Obviously, the most popular resolutions involve improving diet and increasing exercise. And for good reason, as there's no question that doing those two things can help improve your overall health. However, many people don't realize that as many as 30 percent of all cancers are obesity-related. So diet and exercise can not only help you lose weight, but it can also lower your risk of developing cancer.
There are some other "cancer resolutions" that I encourage you to follow this year, and they have to do with screenings for early detection.
- Get a mammogram. Women age 40 and older should have a mammogram every year and continue to do so as long as they are in good health. Women in their 20s and 30s should have a clinical breast exam as part of a periodic, professional health exam at least every three years.
- Get a colonoscopy. Both men and women, beginning at age 50, should have a colonoscopy once every 10 years, and perhaps more often if there is a history of colorectal cancer in their family.
- Get a Pap smear. Specialists recommend that women have their first Pap smears at age 21 and every one to three years afterward, depending on the person's age and medical history. When abnormalities are found early and treated properly, very few progress to cervical cancer.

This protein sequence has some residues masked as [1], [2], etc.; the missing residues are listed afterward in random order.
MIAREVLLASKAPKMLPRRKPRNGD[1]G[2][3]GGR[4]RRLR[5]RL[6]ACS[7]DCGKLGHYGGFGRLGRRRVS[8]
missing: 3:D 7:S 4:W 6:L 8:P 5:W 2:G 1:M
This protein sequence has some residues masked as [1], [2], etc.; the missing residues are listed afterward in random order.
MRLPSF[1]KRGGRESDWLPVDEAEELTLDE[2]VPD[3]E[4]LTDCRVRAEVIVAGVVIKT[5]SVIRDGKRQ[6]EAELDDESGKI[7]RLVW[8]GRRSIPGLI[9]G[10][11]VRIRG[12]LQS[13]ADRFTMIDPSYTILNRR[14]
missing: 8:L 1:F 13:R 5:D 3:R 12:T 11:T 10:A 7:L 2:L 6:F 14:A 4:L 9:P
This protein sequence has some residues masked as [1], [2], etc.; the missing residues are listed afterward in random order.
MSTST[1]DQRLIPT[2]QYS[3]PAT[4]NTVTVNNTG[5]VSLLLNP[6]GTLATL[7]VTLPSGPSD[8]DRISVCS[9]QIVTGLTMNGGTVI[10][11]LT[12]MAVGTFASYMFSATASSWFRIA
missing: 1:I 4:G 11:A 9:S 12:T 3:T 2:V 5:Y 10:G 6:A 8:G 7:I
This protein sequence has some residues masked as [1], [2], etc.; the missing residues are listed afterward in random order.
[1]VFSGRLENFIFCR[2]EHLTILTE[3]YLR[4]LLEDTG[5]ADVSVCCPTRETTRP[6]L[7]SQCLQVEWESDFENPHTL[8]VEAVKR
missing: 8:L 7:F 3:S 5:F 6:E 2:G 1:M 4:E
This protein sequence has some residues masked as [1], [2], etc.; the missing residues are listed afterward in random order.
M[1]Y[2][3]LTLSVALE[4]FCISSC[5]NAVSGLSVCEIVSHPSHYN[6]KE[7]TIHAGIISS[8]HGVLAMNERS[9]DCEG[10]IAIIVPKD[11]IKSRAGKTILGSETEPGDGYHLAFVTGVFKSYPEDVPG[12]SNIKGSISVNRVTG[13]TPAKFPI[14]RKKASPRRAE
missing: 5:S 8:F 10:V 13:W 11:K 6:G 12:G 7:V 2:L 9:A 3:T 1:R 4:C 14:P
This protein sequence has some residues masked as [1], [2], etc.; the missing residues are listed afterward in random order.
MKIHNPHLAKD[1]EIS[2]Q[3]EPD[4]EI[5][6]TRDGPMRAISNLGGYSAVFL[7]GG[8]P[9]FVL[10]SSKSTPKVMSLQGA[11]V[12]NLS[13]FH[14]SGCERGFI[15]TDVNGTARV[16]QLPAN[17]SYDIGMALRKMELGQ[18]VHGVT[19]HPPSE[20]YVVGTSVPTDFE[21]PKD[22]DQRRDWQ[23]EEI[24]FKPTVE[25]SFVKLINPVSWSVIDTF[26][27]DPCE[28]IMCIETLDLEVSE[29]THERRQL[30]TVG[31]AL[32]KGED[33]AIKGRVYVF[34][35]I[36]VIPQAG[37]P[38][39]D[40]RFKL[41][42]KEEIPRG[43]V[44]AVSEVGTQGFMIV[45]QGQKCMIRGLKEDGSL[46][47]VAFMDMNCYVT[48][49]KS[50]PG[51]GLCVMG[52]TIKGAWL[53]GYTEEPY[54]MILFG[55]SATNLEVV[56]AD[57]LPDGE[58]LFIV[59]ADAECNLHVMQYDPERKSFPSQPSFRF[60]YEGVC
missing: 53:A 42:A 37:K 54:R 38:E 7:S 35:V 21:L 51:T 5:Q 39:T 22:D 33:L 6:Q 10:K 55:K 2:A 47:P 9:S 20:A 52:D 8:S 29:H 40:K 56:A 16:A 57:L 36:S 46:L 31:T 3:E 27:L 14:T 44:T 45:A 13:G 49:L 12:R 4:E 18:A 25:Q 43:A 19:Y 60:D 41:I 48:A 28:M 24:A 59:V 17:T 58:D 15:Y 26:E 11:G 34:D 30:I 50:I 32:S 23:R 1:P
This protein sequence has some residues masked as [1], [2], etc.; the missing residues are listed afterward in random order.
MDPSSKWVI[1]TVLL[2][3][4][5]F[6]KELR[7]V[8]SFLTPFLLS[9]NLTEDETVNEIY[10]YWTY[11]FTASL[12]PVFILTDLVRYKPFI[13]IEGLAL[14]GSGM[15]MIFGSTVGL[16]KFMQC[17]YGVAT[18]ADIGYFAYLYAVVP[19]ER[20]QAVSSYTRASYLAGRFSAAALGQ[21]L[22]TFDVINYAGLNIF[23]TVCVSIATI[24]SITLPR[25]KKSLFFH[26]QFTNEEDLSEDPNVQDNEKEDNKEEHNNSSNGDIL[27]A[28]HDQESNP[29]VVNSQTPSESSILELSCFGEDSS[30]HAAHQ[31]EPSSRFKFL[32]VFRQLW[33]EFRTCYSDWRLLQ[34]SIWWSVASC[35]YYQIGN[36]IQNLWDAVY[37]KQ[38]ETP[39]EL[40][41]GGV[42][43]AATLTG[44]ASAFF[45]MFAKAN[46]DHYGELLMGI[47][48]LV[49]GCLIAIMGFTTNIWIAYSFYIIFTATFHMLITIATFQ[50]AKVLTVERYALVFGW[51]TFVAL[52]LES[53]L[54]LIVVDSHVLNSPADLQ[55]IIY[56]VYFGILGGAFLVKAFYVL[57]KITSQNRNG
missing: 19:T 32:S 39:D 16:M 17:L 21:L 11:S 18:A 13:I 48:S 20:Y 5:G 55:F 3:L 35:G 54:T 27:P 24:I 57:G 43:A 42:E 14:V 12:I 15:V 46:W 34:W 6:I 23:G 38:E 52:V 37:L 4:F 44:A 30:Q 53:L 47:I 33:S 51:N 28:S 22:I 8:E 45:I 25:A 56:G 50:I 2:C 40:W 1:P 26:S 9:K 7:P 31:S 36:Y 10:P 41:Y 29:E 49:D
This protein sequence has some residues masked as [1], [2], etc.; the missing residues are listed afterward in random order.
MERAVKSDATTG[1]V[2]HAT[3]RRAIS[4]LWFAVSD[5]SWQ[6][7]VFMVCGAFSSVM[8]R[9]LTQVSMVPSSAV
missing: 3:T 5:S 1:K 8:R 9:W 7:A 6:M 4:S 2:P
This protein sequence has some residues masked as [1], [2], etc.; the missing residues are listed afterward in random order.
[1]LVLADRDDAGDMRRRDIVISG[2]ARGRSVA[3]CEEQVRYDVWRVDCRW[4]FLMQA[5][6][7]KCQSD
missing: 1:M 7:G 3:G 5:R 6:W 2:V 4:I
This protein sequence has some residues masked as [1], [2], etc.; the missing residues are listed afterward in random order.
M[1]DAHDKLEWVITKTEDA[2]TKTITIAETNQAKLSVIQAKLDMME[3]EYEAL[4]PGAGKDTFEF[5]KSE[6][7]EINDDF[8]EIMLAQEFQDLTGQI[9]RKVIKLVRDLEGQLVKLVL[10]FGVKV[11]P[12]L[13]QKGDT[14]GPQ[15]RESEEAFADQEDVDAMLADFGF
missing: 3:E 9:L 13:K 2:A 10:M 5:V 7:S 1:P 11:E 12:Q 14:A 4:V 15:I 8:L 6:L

- Determine if prostate screening is right for you. Beginning at age 50, men should have a discussion with their doctor or health care professional to see if they should be screened for prostate cancer and what type of test is right for them. For men at a higher risk of the disease, those conversations should begin at age 45.
- Stop smoking and stay away from tobacco products! Smoking causes between 80 and 90 percent of all lung cancers, and tobacco is a major cause of many types of head and neck cancer.
These are just a few ways that you can improve your health and either decrease your chances of developing cancer or increasing the chances of it being caught early. I urge you to contact your doctor or health care professional, and keep these resolutions for 2011. Simply applying the knowledge that we already know can make a huge difference.
-Ed Partridge, M.D.